We are independent & ad-supported. We may earn a commission for purchases made through our links.
Advertiser Disclosure
Our website is an independent, advertising-supported platform. We provide our content free of charge to our readers, and to keep it that way, we rely on revenue generated through advertisements and affiliate partnerships. This means that when you click on certain links on our site and make a purchase, we may earn a commission. Learn more.
How We Make Money
We sustain our operations through affiliate commissions and advertising. If you click on an affiliate link and make a purchase, we may receive a commission from the merchant at no additional cost to you. We also display advertisements on our website, which help generate revenue to support our work and keep our content free for readers. Our editorial team operates independently of our advertising and affiliate partnerships to ensure that our content remains unbiased and focused on providing you with the best information and recommendations based on thorough research and honest evaluations. To remain transparent, we’ve provided a list of our current affiliate partners here.

What is Plywood?

Mary McMahon
By
Updated May 16, 2024
Our promise to you
HomeQuestionsAnswered is dedicated to creating trustworthy, high-quality content that always prioritizes transparency, integrity, and inclusivity above all else. Our ensure that our content creation and review process includes rigorous fact-checking, evidence-based, and continual updates to ensure accuracy and reliability.

Our Promise to you

Founded in 2002, our company has been a trusted resource for readers seeking informative and engaging content. Our dedication to quality remains unwavering—and will never change. We follow a strict editorial policy, ensuring that our content is authored by highly qualified professionals and edited by subject matter experts. This guarantees that everything we publish is objective, accurate, and trustworthy.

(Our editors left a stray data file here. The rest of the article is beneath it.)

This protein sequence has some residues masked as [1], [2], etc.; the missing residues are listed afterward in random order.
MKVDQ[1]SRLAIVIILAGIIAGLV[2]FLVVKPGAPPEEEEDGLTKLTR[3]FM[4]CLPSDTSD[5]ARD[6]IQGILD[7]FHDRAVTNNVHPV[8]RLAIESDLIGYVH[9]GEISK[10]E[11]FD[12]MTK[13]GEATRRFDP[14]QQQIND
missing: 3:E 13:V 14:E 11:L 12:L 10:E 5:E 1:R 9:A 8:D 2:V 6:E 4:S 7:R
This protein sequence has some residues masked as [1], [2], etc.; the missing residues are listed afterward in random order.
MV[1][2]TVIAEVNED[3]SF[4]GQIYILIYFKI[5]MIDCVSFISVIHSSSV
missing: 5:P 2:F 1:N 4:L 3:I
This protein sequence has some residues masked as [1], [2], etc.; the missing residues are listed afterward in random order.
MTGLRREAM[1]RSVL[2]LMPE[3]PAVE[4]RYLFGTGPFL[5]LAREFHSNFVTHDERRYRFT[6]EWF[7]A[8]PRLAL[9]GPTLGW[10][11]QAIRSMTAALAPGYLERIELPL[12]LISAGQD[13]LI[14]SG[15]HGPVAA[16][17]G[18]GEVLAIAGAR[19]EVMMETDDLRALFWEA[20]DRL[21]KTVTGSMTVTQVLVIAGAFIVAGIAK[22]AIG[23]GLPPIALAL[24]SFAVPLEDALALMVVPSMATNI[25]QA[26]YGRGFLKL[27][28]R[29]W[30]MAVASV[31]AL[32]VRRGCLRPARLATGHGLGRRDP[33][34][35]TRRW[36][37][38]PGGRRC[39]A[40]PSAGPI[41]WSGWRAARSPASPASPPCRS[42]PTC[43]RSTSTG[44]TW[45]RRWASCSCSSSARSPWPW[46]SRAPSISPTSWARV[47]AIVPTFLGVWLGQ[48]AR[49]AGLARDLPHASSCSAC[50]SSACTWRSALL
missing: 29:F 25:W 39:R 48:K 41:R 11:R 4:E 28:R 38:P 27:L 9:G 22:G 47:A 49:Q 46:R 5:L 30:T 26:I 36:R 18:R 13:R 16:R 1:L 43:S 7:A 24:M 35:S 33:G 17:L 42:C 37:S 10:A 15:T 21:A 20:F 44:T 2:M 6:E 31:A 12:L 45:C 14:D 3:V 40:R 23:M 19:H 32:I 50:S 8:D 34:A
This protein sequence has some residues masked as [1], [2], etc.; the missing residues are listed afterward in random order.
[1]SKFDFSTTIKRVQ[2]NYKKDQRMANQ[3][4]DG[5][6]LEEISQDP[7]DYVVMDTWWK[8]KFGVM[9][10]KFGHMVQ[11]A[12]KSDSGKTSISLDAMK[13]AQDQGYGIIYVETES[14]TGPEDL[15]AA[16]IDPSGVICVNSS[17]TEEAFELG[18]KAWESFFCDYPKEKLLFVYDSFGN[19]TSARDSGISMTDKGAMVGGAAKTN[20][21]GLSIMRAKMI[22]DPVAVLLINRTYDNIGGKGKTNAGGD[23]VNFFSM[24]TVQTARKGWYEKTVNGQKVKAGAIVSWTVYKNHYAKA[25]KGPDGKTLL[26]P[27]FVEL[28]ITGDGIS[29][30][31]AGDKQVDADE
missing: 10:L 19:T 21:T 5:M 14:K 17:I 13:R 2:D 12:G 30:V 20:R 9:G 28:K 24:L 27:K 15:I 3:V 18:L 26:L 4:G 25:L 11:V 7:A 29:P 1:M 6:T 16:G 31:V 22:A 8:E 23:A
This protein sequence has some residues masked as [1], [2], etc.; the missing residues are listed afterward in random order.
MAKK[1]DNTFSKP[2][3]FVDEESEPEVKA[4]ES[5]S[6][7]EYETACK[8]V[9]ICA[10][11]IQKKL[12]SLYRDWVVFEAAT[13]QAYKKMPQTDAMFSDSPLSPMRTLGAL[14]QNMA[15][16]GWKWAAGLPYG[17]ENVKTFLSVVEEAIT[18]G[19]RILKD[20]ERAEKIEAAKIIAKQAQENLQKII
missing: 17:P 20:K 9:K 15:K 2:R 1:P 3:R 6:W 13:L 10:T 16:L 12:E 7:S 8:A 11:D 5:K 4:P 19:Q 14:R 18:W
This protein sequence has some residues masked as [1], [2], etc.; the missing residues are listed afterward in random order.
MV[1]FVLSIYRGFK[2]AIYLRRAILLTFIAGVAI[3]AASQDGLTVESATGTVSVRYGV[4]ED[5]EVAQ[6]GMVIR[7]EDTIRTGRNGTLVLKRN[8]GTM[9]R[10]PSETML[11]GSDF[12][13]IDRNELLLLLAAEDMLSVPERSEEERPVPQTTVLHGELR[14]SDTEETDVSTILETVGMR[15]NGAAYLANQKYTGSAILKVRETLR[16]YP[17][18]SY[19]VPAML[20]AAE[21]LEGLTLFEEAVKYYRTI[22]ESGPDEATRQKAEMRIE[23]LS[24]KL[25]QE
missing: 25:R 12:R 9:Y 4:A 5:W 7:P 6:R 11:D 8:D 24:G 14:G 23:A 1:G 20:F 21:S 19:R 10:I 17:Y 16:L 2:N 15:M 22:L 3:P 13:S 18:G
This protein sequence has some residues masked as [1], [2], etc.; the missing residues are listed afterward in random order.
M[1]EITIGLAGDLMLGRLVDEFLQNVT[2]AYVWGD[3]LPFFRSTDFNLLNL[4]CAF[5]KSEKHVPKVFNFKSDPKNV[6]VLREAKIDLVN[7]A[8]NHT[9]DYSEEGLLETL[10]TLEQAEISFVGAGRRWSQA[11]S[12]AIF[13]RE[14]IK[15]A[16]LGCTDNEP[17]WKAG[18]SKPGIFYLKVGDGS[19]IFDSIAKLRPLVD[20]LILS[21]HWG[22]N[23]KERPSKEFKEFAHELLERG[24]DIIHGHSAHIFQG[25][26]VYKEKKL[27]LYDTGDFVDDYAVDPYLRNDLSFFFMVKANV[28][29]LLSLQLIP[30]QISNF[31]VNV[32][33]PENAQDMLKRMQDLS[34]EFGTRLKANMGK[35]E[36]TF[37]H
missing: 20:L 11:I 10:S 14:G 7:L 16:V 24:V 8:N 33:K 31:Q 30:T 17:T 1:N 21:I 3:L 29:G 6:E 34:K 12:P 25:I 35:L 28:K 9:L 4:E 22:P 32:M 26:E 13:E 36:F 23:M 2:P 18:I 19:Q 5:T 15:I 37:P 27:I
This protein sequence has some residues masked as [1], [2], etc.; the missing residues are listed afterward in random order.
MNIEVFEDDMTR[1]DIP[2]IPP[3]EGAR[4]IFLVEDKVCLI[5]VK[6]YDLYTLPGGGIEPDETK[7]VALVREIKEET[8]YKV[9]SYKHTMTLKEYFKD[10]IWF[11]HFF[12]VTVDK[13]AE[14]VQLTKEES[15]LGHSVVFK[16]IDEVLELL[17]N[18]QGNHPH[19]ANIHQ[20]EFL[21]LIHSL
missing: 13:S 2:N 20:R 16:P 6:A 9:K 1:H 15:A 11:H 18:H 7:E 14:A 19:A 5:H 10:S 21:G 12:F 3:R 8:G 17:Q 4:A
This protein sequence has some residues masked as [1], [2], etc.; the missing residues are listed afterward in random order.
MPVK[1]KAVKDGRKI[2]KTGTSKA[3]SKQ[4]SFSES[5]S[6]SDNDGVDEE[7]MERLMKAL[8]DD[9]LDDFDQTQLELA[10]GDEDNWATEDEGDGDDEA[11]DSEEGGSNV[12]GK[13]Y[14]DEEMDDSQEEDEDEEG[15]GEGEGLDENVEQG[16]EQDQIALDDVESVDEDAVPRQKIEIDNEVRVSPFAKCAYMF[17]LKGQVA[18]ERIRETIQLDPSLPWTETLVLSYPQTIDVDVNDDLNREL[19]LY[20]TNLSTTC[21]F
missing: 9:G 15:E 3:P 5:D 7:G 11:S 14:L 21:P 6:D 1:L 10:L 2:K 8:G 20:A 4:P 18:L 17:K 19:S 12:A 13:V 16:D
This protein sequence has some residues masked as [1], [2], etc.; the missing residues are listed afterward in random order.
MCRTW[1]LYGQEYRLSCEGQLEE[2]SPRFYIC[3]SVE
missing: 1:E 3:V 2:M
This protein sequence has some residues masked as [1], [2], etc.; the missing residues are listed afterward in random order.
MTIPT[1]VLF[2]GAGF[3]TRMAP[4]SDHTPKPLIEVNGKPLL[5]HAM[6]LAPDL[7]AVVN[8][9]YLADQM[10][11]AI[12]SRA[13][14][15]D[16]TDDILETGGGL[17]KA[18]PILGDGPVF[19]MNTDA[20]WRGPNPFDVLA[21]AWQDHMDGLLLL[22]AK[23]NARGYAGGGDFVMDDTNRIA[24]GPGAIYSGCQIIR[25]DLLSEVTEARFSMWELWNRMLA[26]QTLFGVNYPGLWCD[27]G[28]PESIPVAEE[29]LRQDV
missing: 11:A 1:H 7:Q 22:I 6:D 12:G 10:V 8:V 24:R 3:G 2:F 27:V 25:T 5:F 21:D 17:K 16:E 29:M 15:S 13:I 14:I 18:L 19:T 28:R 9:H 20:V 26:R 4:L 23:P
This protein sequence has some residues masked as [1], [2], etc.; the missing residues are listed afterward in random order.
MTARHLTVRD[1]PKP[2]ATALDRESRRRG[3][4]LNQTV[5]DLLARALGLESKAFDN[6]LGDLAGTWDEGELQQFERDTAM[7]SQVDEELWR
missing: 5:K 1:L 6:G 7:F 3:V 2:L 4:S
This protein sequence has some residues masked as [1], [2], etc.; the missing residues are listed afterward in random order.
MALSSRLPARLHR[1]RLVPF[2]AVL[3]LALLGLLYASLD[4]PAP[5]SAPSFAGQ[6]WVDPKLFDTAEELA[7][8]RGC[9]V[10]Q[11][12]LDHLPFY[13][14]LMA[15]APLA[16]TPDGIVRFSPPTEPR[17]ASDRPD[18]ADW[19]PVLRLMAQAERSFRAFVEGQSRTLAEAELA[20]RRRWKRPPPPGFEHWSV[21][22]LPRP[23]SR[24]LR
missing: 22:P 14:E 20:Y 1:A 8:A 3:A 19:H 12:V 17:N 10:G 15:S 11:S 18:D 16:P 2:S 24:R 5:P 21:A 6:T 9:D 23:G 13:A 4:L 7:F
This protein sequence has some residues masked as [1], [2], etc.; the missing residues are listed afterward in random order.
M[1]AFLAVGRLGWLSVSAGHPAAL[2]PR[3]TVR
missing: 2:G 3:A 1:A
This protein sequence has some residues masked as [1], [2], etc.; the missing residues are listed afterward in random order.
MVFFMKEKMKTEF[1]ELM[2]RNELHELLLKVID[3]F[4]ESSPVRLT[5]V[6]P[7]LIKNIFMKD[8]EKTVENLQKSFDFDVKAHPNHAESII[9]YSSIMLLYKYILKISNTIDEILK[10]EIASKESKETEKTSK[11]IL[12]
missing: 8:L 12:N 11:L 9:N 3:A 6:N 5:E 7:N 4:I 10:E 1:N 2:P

Over the years, we've refined our approach to cover a wide range of topics, providing readers with reliable and practical advice to enhance their knowledge and skills. That's why millions of readers turn to us each year. Join us in celebrating the joy of learning, guided by standards you can trust.

Editorial Standards

At HomeQuestionsAnswered, we are committed to creating content that you can trust. Our editorial process is designed to ensure that every piece of content we publish is accurate, reliable, and informative.

Our team of experienced writers and editors follows a strict set of guidelines to ensure the highest quality content. We conduct thorough research, fact-check all information, and rely on credible sources to back up our claims. Our content is reviewed by subject-matter experts to ensure accuracy and clarity.

We believe in transparency and maintain editorial independence from our advertisers. Our team does not receive direct compensation from advertisers, allowing us to create unbiased content that prioritizes your interests.

Plywood is a wood product manufactured out of many sheets of veneer, or plies, pressed together and glued, with their grains going in opposite directions. It tends to be extremely strong, though not very attractive, and is treated in many different ways depending upon its intended application. Because of the way in which plywood is constructed, it also resists cracking, bending, warping, and shrinkage, depending upon its thickness. It is also referred to as an engineered wood, although it is made from a composite of wooden materials, and various forms of it have been made for thousands of years.

The plies that form plywood are generally cut on a rotary lathe, which cuts a continuous roll of wood while a log, called a peeler, is turned against it. Rotary lathing is rapid and makes efficient use of the wood while turning out veneers highly suitable for plywood. Some lathes are designed to expose more interesting parts of the wood grain, although they may be more wasteful of the wood.

Rotary lathed veneers tend to be dull in appearance, although perfectly functional. After the veneers are cut, they are overlaid with layers of glue and pressed together until dry to form a flat, even, tight piece of plywood. Plywood is sturdier than regular sheets or panels of wood, because the veneers are laid with their grains opposing, which also causes the wood product to resist warping because the grains pull each other tight.

Plywood comes in a number of forms, including softwood, which is made from pine, fir, or spruce. Softwood plywood is usually pale in color and is used in construction applications. It can also be decorative, with a facing veneer of exotic hardwoods. Mahogany or birch are used to create an extremely strong type known as aircraft plywood, because it was utilized in the construction of aircraft through the Second World War.